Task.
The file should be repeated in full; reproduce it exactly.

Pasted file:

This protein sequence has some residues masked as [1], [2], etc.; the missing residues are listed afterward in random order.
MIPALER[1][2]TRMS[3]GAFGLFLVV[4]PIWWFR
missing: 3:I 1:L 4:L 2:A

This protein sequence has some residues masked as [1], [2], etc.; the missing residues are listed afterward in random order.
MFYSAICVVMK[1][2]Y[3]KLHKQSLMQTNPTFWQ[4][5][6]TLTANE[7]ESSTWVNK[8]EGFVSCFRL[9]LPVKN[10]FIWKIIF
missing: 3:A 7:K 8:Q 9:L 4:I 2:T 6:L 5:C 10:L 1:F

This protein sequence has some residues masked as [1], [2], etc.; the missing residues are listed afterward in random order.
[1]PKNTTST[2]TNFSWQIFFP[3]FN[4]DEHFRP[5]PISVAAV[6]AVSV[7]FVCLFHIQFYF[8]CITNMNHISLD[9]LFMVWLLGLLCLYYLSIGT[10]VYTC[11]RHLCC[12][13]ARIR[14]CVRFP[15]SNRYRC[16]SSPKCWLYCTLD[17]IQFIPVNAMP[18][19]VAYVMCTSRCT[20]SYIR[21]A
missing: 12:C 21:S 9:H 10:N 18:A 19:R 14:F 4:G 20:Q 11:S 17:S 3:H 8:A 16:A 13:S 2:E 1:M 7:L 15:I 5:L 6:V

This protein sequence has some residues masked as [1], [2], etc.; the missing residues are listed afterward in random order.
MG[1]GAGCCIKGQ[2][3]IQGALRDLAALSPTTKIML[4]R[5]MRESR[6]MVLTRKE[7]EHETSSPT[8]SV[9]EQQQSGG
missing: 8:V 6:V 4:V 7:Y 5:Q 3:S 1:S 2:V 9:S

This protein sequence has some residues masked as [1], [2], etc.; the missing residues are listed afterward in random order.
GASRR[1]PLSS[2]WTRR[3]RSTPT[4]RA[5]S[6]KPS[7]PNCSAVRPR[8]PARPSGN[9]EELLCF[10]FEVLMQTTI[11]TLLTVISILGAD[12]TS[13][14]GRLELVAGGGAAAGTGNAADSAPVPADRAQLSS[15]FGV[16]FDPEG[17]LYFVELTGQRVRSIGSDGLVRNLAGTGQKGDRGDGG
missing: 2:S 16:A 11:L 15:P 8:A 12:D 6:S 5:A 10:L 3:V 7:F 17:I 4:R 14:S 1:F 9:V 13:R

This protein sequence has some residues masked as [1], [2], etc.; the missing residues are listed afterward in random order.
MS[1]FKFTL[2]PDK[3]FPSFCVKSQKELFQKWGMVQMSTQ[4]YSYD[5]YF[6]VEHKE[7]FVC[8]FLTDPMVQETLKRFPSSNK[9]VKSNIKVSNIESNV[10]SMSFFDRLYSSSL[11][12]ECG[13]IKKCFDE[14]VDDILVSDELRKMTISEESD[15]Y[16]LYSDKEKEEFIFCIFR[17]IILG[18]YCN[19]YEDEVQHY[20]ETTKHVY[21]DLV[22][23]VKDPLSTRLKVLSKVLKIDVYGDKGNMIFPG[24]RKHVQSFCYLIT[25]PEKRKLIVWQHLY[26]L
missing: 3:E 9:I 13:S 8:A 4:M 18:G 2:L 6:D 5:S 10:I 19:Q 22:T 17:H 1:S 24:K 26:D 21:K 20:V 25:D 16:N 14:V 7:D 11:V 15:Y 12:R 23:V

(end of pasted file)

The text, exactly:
This protein sequence has some residues masked as [1], [2], etc.; the missing residues are listed afterward in random order.
MIPALER[1][2]TRMS[3]GAFGLFLVV[4]PIWWFR
missing: 3:I 1:L 4:L 2:A

This protein sequence has some residues masked as [1], [2], etc.; the missing residues are listed afterward in random order.
MFYSAICVVMK[1][2]Y[3]KLHKQSLMQTNPTFWQ[4][5][6]TLTANE[7]ESSTWVNK[8]EGFVSCFRL[9]LPVKN[10]FIWKIIF
missing: 3:A 7:K 8:Q 9:L 4:I 2:T 6:L 5:C 10:L 1:F

This protein sequence has some residues masked as [1], [2], etc.; the missing residues are listed afterward in random order.
[1]PKNTTST[2]TNFSWQIFFP[3]FN[4]DEHFRP[5]PISVAAV[6]AVSV[7]FVCLFHIQFYF[8]CITNMNHISLD[9]LFMVWLLGLLCLYYLSIGT[10]VYTC[11]RHLCC[12][13]ARIR[14]CVRFP[15]SNRYRC[16]SSPKCWLYCTLD[17]IQFIPVNAMP[18][19]VAYVMCTSRCT[20]SYIR[21]A
missing: 12:C 21:S 9:H 10:N 18:A 19:R 14:F 4:G 20:Q 11:S 17:S 3:H 8:A 16:A 13:S 2:E 1:M 7:L 15:I 5:L 6:V

This protein sequence has some residues masked as [1], [2], etc.; the missing residues are listed afterward in random order.
MG[1]GAGCCIKGQ[2][3]IQGALRDLAALSPTTKIML[4]R[5]MRESR[6]MVLTRKE[7]EHETSSPT[8]SV[9]EQQQSGG
missing: 8:V 6:V 4:V 7:Y 5:Q 3:S 1:S 2:V 9:S

This protein sequence has some residues masked as [1], [2], etc.; the missing residues are listed afterward in random order.
GASRR[1]PLSS[2]WTRR[3]RSTPT[4]RA[5]S[6]KPS[7]PNCSAVRPR[8]PARPSGN[9]EELLCF[10]FEVLMQTTI[11]TLLTVISILGAD[12]TS[13][14]GRLELVAGGGAAAGTGNAADSAPVPADRAQLSS[15]FGV[16]FDPEG[17]LYFVELTGQRVRSIGSDGLVRNLAGTGQKGDRGDGG
missing: 2:S 16:A 11:L 15:P 8:A 12:D 6:S 5:A 10:L 3:V 7:F 17:I 4:R 14:S 1:F 9:V 13:R

This protein sequence has some residues masked as [1], [2], etc.; the missing residues are listed afterward in random order.
MS[1]FKFTL[2]PDK[3]FPSFCVKSQKELFQKWGMVQMSTQ[4]YSYD[5]YF[6]VEHKE[7]FVC[8]FLTDPMVQETLKRFPSSNK[9]VKSNIKVSNIESNV[10]SMSFFDRLYSSSL[11][12]ECG[13]IKKCFDE[14]VDDILVSDELRKMTISEESD[15]Y[16]LYSDKEKEEFIFCIFR[17]IILG[18]YCN[19]YEDEVQHY[20]ETTKHVY[21]DLV[22][23]VKDPLSTRLKVLSKVLKIDVYGDKGNMIFPG[24]RKHVQSFCYLIT[25]PEKRKLIVWQHLY[26]L
missing: 3:E 9:I 13:S 8:A 4:M 18:G 2:L 6:D 5:S 10:I 19:Q 22:T 17:H 1:S 24:K 26:D 21:K 20:V 25:D 16:N 14:V 7:D 11:V 15:Y 12:R 23:V